The Anglican Church in Canada is disappearing quickly:
According to the report, the diocese -– “like most across Canada” –- is in crisis. The report repeats, without qualification or question, the results of a controversial study presented to Anglican bishops five years ago that said that at the present rate of decline -– a loss of 13,000 members per year -– only one Anglican would be left in Canada by 2061.
It points out that just half a century ago, 40 per cent of Vancouver Island’s population was Anglican; now the figure is 1.2 per cent. Nationally, between 1961 and 2001, the church lost 53 per cent of its membership, declining to 642,000 from 1.36 million. Between 1991 and 2001 alone, it declined by 20 per cent.
A similar problem burdens the Presbyterian Church – offspring of the Church of Scotland – which is losing adherents almost as quickly as the Anglicans.
“The status quo is not an option,” the report says. With a preponderance of Anglicans being 60 or older, the church is “one generation away from extinction,” it says.
So what does this mean for us?
Not too much, unfortunately.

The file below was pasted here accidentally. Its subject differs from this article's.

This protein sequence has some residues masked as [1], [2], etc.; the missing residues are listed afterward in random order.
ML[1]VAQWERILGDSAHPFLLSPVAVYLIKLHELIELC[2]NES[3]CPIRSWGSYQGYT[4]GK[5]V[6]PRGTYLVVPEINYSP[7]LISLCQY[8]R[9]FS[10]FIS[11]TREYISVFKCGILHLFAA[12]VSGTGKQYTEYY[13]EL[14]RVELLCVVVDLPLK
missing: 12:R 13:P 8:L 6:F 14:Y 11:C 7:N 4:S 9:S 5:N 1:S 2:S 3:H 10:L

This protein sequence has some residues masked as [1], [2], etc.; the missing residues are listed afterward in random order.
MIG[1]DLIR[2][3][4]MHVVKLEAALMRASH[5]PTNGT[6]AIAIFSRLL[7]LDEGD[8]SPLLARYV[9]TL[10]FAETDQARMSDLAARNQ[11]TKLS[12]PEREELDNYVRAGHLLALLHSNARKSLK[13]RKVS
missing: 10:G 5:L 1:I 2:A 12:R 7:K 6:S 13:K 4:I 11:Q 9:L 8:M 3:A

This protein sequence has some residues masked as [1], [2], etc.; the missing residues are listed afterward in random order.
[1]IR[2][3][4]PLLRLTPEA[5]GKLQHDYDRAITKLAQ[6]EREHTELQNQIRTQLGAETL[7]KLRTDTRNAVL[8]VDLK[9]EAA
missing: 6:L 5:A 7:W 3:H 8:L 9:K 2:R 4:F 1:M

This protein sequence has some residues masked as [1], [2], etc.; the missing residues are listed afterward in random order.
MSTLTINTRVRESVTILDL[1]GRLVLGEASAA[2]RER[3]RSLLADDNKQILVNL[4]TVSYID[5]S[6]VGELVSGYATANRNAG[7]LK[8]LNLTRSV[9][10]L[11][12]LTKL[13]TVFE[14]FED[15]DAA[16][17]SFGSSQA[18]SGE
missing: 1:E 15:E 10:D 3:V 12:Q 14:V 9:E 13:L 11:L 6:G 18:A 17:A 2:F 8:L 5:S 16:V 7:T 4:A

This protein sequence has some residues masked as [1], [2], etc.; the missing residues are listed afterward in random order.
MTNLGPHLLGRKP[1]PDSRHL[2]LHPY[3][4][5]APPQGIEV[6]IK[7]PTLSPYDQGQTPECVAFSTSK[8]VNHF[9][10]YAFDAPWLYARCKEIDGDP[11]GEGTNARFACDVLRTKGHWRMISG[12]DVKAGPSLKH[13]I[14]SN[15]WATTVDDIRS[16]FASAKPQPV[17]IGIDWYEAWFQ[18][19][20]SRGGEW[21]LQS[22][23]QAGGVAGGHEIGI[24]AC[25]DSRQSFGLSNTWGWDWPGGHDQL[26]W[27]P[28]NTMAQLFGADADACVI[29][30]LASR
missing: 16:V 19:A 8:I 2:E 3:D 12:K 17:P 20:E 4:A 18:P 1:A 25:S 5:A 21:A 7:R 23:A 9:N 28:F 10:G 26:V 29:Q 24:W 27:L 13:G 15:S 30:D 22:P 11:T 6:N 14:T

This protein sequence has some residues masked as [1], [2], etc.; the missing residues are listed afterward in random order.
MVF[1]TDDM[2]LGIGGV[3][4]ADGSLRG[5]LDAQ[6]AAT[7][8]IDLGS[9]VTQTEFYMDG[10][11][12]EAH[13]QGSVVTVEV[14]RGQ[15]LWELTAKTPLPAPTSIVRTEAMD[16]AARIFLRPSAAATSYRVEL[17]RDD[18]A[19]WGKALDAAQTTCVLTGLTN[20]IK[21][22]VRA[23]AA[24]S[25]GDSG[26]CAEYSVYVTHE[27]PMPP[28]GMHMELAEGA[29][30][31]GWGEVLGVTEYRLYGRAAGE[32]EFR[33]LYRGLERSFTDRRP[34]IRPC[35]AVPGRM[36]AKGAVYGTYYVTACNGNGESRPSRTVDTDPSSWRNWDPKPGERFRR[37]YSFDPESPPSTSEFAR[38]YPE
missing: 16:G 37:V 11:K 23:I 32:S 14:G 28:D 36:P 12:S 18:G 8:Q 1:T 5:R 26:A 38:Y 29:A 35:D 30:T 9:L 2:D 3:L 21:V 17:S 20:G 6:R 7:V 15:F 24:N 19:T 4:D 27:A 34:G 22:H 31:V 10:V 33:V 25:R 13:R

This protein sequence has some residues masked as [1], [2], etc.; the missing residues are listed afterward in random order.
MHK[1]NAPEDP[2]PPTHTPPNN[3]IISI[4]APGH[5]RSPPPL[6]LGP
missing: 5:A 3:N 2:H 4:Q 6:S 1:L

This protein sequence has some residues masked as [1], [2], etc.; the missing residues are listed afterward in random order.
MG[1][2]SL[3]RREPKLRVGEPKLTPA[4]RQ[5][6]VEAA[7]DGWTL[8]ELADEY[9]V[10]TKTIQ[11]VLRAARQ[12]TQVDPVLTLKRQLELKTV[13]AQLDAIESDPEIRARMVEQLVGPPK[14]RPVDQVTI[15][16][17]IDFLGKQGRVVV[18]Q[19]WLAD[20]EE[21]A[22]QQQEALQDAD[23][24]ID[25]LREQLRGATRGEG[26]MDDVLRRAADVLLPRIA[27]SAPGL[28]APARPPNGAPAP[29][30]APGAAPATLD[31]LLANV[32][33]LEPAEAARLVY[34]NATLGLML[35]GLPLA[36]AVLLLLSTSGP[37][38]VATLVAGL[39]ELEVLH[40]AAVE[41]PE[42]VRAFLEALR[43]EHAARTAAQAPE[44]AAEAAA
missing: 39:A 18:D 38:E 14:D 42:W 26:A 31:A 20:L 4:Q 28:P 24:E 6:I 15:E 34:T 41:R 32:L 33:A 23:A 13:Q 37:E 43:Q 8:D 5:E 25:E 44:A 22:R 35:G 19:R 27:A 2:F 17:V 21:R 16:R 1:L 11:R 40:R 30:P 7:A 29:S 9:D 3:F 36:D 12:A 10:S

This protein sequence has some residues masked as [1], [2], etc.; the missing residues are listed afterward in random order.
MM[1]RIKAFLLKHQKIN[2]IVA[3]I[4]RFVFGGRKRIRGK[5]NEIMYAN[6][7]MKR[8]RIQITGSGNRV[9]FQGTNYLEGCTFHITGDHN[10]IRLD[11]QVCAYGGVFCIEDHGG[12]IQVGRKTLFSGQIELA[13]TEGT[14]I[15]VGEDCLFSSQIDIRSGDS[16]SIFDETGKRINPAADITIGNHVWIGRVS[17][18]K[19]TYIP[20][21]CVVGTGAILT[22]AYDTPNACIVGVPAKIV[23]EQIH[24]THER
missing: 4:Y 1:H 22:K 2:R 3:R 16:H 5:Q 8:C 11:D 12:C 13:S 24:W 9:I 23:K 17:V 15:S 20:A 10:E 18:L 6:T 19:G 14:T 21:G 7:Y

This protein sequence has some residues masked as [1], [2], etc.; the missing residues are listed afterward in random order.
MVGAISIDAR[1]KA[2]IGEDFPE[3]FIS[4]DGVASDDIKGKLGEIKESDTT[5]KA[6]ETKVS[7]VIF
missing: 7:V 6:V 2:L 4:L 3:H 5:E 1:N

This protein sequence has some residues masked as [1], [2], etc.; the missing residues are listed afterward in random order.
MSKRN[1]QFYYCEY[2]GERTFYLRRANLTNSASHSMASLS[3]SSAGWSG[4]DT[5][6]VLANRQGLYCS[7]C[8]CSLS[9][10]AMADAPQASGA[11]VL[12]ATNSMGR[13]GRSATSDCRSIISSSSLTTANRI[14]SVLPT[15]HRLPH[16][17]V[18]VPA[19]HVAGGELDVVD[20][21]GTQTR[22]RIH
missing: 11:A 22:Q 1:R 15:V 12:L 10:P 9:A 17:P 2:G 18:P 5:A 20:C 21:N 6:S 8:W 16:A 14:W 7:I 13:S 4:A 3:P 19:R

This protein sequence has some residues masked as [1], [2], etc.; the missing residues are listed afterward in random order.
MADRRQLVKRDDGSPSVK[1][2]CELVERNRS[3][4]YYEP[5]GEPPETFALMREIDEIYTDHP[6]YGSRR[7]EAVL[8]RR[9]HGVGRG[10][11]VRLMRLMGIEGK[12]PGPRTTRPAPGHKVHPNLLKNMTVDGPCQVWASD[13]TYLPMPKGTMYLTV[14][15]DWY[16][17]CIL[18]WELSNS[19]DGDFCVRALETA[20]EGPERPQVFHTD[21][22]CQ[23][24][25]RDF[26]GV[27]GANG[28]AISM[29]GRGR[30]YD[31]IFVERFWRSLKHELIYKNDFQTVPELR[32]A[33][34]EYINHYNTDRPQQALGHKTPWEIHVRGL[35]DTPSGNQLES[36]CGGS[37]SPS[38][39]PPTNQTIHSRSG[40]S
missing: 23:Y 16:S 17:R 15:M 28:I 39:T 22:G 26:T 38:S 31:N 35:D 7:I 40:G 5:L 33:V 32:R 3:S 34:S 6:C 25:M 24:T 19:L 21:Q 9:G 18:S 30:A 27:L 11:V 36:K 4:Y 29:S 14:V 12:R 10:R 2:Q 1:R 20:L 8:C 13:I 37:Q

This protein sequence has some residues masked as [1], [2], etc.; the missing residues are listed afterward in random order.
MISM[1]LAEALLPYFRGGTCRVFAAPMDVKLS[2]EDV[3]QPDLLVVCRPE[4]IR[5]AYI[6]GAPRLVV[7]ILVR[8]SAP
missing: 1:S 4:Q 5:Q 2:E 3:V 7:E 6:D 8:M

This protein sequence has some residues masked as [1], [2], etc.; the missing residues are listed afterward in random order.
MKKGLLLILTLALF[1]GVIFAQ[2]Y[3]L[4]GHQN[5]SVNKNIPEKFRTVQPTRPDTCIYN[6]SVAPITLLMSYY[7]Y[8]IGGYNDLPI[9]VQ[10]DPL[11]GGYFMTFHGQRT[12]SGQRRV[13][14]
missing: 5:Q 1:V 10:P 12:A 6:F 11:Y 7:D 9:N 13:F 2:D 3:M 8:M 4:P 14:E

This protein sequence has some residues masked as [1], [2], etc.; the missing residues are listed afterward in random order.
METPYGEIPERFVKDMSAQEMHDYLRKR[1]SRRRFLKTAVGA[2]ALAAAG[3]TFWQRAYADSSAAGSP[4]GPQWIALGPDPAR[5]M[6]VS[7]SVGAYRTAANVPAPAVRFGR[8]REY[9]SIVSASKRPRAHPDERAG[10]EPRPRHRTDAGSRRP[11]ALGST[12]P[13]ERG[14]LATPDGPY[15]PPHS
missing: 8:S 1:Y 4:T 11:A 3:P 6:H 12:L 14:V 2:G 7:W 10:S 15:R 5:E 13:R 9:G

A lot of Canadians may not be Anglican much longer, but religion isn’t going away anytime soon. There’s no evidence that I can see of these people leaving the Anglican Church because they’re becoming atheists. They might leave because they don’t like the Church itself, or because they’re switching to a different denomination… but that’s nothing to gloat over.
Reader Tracy also points out that the Canadian story doesn’t hold much weight when you see what’s happening in America:
… I live in the Bible Belt, and I see some big, new fundamentalist churches thriving here. The Anglican church doesn’t seem so creepy next to these.
You would think the Anglican Church, wanting to recapture younger members, would reconsider their stance on things like gay rights. I’m not holding my breath.
I’m not shedding any tears over their loss. But I’m not throwing a party, either.